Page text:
We also can’t possibly talk about Kubernetes and not talk about its home, the Cloud Native Computing Foundation (CNCF). Apart from the initial two projects Kubernetes and rkt, the CNCF has since taken on an additional 10, the most recent two being the Envoy service mesh and the Jaeger microservice debugging software. Jaeger is a tracing tool developed by Uber for distributed applications and is currently used to manage over 1,200 individual microservices. Jaeger can be used to track problems across different services, each of which may have multiple instances operating at any given time.
Envoy supplies and manages external connectivity across different services and is an API-driven platform for multiple services to discover and communicate through each other. Envoy was originally developed at Lyft and heavily contributed to by both Google and IBM. It is also yet another service mesh to be adopted by the CNCF, which looks like it just can’t get enough service meshes.
The CNCF adds new big-name members
On Oct. 23, the CNCF announced that a total of 30 new members joined the Foundation including Azure, AWS, and Oracle. With literally the who’s who of enterprise technology all on board together working on open source projects, it’s no wonder licenses for traditional server-based software is dipping.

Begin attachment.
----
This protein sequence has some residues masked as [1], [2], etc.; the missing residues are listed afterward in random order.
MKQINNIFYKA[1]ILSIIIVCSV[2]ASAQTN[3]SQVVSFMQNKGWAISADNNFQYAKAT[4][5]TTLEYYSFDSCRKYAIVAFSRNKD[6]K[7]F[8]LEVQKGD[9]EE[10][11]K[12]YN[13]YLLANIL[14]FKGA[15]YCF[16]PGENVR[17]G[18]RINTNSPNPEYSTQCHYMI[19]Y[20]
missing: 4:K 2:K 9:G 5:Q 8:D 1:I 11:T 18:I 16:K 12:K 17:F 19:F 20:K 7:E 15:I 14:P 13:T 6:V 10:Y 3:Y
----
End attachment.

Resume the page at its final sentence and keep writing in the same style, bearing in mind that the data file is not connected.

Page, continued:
Prometheus emerges as the monitoring favorite
Containers have basically dragged the enterprise into the next level of software development, and a lot supporting teams have had to play catch up, container security and monitoring teams in particular. It’s probably been emphasized enough how different monitoring and securing microservices are compared to traditional applications and how a much more “active” approach is needed.
Prometheus (another CNCF project) has emerged as the leading monitoring tool. In a recent report on a survey of 470 container users, Prometheus was by far the most cited tool for monitoring Kubernetes clusters. In fact, over 63 percent said they monitor their clusters using Prometheus, though almost 80 percent said they use at least one other tool as well.
Twistlock and Calico step up networking and security
Networking has changed, too, and we have policy-based network security like Project Calico that creates little firewalls around each workload. These “microfirewalls” are probably the best chance your containers have against attackers and they protect each workload individually so there’s no breaching dam effect.